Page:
Jeff Searl

Jeff Searl

Associate Professor

  • Communicative Sciences & Disorders


Jeff Searl comes to the MSU Department of Communicative Sciences and Disorders with a combination of clinical experience and research that can prepare students for the practice of speech and language pathology as well as research in clinical populations.

Searl served for more than a decade as full-time faculty in the Hearing and Speech Department at the University of Kansas Medical Center (KUMC). He also served five years on faculty at Bowling Green State University, and about seven years as a practicing speech-language pathologist at KUMC.

Searl’s faculty roles have focused almost exclusively on graduate student training at the Master’s degree level (training clinicians) and Ph.D. level (training research scientists). As a researcher, his primary areas of interest relate to understanding effort in communication in adults with head and neck cancer or with neurodegenerative diseases.

Searl relocated to mid-Michigan from Kansas City. He has two college-age children as well as two dogs. He enjoys family time, gardening, and cooking most anything—with sushi and Italian cuisine being his favorites.


Searl engages in a mix of teaching, research and service within his role at MSU. His teaching spans the undergraduate and graduate curricula, and draws on his primary areas of expertise: medical aspects of speech-language pathology. His research is focused principally on alterations to tongue and lip function in adults with head and neck cancer or with neurodegenerative diseases.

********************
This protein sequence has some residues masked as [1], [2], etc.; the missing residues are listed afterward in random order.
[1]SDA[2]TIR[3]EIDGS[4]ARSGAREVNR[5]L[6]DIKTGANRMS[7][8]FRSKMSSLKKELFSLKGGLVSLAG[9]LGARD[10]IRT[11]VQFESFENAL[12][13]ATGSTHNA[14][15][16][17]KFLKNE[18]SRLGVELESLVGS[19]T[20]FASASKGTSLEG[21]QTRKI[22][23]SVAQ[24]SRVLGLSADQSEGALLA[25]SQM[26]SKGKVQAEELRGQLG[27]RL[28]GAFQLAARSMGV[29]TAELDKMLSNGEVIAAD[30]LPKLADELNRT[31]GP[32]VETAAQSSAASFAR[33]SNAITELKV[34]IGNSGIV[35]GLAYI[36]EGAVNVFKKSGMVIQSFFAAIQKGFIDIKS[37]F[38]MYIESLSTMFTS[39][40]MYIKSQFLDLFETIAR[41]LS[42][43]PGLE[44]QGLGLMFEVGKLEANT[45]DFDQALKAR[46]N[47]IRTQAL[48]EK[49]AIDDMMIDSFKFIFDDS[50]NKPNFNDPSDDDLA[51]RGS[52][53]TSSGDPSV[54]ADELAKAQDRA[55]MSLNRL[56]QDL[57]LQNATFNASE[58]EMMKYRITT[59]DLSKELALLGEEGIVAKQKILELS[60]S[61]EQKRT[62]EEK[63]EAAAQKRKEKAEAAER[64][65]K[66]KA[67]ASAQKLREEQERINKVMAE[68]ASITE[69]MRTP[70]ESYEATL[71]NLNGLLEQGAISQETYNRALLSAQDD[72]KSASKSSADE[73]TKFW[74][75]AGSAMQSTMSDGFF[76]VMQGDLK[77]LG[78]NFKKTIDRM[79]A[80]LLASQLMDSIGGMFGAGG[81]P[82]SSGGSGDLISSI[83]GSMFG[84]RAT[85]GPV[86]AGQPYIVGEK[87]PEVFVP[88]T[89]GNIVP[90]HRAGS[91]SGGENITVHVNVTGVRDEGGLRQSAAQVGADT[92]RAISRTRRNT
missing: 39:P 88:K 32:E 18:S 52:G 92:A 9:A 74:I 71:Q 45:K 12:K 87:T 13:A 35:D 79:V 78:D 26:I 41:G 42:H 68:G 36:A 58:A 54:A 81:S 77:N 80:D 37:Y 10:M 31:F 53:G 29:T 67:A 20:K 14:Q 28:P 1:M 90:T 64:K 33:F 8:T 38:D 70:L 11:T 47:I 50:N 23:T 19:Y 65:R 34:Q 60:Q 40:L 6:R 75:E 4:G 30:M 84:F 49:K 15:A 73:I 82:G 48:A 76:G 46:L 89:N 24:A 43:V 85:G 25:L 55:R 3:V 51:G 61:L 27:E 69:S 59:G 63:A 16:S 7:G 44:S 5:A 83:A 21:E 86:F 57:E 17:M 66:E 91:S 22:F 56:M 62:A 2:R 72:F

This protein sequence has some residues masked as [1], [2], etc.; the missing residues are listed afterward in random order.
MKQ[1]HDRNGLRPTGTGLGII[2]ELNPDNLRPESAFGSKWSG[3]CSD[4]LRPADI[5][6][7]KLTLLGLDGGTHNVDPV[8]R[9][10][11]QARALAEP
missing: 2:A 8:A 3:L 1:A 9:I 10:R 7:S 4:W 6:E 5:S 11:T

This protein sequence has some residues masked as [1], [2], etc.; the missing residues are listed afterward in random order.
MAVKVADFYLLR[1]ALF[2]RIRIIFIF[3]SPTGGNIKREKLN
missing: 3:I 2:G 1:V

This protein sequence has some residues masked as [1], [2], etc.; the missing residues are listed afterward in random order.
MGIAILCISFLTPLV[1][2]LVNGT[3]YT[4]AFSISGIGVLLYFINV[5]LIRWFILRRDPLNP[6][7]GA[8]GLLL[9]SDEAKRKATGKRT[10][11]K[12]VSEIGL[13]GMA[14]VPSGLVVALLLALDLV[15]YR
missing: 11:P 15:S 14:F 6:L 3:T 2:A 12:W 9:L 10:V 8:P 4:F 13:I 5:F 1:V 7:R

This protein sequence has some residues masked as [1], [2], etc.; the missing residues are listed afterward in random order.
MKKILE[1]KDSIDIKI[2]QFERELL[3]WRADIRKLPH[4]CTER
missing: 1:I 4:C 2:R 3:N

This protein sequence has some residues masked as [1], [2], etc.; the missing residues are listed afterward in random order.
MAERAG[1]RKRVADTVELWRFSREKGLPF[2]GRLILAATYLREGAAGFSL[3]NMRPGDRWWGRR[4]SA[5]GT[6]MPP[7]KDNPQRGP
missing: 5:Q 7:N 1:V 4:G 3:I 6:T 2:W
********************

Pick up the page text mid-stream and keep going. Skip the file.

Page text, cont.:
Searl enjoys interacting with students from undergraduate to masters to doctoral students. He looks forward to collaborating with colleagues within the department, and across the college and university to build knowledge and improve the diagnosis and treatment of people with communication disorders.

Research and Teaching

Searl’s research focuses on two main areas united by a common theme: effort in communication. His first area of interest is to broaden the understanding of the role of fatigue and effort in behaviors, abilities and communication choices of people with head and neck cancer who have undergone surgery. His ultimate goal is to optimize the clinical practice of medical personnel and speech-language pathologists who care for these patients, and to improve patient quality of life.

Searl’s second area of research focuses on understanding how lip and tongue weakness from neurological diseases (such as amyotrophic lateral sclerosis) manifests during speech production. His research has led to the development of a system that can index strength of articulation by the tongue and lips as speech is produced. The system allows researchers to inform on the relationships between tongue and lip strength and speech production in neurological disease, examine the relationship between altered speech movements and effort and fatigue, and guide specific instructions that therapists might give such as, ‘exaggerate your articulation,’ ‘be louder,’ and ‘slow down.’

Contact Information

404 Wilson Rd, Room
Communication Arts and Sciences Building
Michigan State University
East Lansing, MI 48824